Engine control sensors 1az-fe

The sensors of the engine management system transmit information to the electronic control unit, from which the ECU calculates the parameters for fuel injection control and ignition timing control

Air flow sensor

fig. 1. Air mass sensor: 1 - platinum (heated filament), 2 - thermistor, 3 - airflow, 4 - intake air temperature sensor

The plug-in type air flow sensor allows a portion of the intake air to flow through the area of the sensing element.

Directly measures intake air mass and flow rate, measurement accuracy is improved and airflow resistance is reduced.

The air flow sensor has a built-in intake air temperature sensor.

Crank angle sensor

fig. 2. Crank angle sensor: 1 - timing rotor, 2 - crank angle sensor, 3 - timing rotor (720° CA), 4 - missing teeth

The crankshaft timing rotor has 34 teeth, 2 teeth are missing.

The crank angle sensor (see fig. 2) outputs crankshaft rotation signals every 10°, the missing teeth are used to determine top dead center.

Camshaft position sensor

fig. 3. Camshaft position sensor: 1 - timing rotor, 2 - camshaft position sensor, 3 - timing rotor (720° CA)

The camshaft position sensor (fig. 3) is mounted on the left side of the cylinder head.

To determine the position of the camshaft, there is a protrusion on the timing rotor, when it passes next to the sensor, 1 pulse is generated for every 2 revolutions of the crankshaft.

Throttle position sensor

fig. 4. Throttle position sensor: 1 - sensor

This sensor converts the throttle opening angle into electrical signals with two different characteristics and transmits them to the engine's electronic control unit (Fig. 4).

One signal (VTA) for voltage ramp over the full throttle angle range, the other signal (VTA2) for bias voltage.

Fuel pedal position sensor

fig. 5. Fuel pedal position sensor: 1 - sensor

This sensor converts the angle of rotation of the fuel control pedal into electrical signals with two different characteristics and transmits them to the engine electronic control unit (Fig. 5).

One signal (VPA) for voltage ramp over the entire pedal angle range, the other signal (VPA2) for bias voltage.

EFI system electronic fuel injection system

fig. 6. System diagram (electronic injection system)

Electronic Fuel Injection Type L Air intake with hot-wire type air flow sensor.

An independent injection system is used (in which fuel is injected into each cylinder once every two revolutions of the crankshaft).

In addition, group injection is used when starting the engine (fuel is injected once into two cylinders for each revolution of the crankshaft).

There are two operating modes of the fuel injection system:

  • a) synchronous injection, at which the basic injection duration is corrected according to the signals of the sensors so that fuel injection always occurs at a certain position of the crankshaft;
  • b) asynchronous injection, in which fuel is injected when requests are detected from sensor signals, regardless of the angle of rotation of the crankshaft.

In addition, to protect the engine and increase fuel efficiency, the system performs a fuel cut-off, at which fuel injection is temporarily stopped according to driving conditions.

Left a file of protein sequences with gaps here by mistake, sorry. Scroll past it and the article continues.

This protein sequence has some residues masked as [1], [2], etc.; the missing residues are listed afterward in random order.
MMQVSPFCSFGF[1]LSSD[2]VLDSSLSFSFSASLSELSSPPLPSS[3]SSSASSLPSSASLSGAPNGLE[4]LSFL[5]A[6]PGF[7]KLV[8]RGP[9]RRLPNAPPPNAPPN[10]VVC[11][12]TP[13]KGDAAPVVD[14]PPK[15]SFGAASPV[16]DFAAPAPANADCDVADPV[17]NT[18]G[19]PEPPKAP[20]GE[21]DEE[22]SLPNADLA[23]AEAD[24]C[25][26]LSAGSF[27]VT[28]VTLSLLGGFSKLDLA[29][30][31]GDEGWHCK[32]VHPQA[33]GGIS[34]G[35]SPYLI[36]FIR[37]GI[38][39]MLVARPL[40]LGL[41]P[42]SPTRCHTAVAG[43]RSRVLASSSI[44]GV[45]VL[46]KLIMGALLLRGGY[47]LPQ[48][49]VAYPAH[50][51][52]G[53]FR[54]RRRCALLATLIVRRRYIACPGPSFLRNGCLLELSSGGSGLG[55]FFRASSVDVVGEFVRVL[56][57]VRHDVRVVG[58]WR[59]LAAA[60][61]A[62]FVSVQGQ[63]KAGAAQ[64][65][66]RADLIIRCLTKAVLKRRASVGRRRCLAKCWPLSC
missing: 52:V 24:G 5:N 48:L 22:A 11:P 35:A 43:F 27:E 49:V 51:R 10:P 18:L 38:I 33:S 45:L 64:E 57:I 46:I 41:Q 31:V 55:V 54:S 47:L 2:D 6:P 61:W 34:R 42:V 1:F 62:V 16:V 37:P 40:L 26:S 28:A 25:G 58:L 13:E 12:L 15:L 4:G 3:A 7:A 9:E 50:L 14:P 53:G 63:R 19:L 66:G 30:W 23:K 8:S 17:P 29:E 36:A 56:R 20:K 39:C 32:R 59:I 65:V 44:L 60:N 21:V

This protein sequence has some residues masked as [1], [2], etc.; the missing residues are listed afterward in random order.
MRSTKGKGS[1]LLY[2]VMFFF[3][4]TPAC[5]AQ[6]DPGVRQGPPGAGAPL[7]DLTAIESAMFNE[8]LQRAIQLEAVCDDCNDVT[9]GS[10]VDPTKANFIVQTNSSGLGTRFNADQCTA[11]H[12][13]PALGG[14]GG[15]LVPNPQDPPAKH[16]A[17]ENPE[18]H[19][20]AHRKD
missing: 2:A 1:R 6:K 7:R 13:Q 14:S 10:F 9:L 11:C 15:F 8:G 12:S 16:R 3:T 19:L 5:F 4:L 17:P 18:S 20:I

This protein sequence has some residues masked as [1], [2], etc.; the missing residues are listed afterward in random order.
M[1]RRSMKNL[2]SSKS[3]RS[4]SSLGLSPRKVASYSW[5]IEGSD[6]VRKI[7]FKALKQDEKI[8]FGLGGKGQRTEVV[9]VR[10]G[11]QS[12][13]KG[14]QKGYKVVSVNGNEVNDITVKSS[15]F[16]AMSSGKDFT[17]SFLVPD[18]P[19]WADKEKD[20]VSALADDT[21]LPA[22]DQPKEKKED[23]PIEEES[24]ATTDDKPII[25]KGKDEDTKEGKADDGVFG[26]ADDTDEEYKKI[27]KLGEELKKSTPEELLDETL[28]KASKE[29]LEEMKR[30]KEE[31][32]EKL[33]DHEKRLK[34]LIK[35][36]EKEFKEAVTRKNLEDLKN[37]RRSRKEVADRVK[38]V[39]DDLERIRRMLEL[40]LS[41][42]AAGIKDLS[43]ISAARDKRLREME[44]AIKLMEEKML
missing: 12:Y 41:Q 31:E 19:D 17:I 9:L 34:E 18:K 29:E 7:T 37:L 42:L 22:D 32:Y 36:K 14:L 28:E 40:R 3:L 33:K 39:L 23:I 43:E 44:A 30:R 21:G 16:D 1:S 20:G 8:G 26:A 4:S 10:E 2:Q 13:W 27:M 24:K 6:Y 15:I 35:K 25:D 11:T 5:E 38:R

ETCS-I (Electric Throttle Control System)

fig. 7. Diagram of the ETCS-i system: 1 - throttle valve, 2 - throttle position sensor, 3 - pedal position sensor, 4 - throttle motor, 5 - air flow sensor, 6 - electronic unit

In a conventional throttle valve, throttle opening is uniquely determined by the force on the throttle pedal.

In contrast, with ETCS-i, the ECM calculates the optimum throttle opening angle that suits driving conditions and uses the throttle motor to control the opening.

The throttle cable and lever have been removed, and the position sensor has been installed on the throttle pedal.

The ECM controls the throttle motor by setting the target throttle angle according to the vehicle's driving condition.

It controls the throttle to keep the engine idling at a constant speed

Shock protection

During gear changes, throttle control is synchronized with the operation of the ECT (Electronic Transmission) system to reduce shock loads

Automatic speed control system

An electronic engine control unit with an integrated cruise control electronic control unit directly actuates the throttle valve for cruise control

VVT-I (Intelligent Valve Timing)

fig. 8. Diagram of the VVT-i system

The VVT-i system is designed to control the intake camshaft over a wide range of 50° (crank angles)

It provides a valve opening or closing point that is optimally matched to the engine's operating conditions, thus increasing torque in all speed and fuel efficiency ranges and reducing exhaust emissions.

The actual intake valve opening or closing timing is determined by the camshaft position sensor to constantly compare with the target valve opening or closing timing and generate the appropriate control action.

Engine cooling fan control

fig. 9. Cooling Fan Control Wiring Diagram

Unlike the previous electric fan system, the coolant temperature switch has been removed.

Instead, a coolant temperature sensor is used to control the fan motor, simplifying the system.

The cooling fan control system turns on/off the 3 fan relays according to the coolant temperature and the operating mode of the air conditioning system.

When the fans are on, the two fan motors can run at low (series) or high (parallel) speed.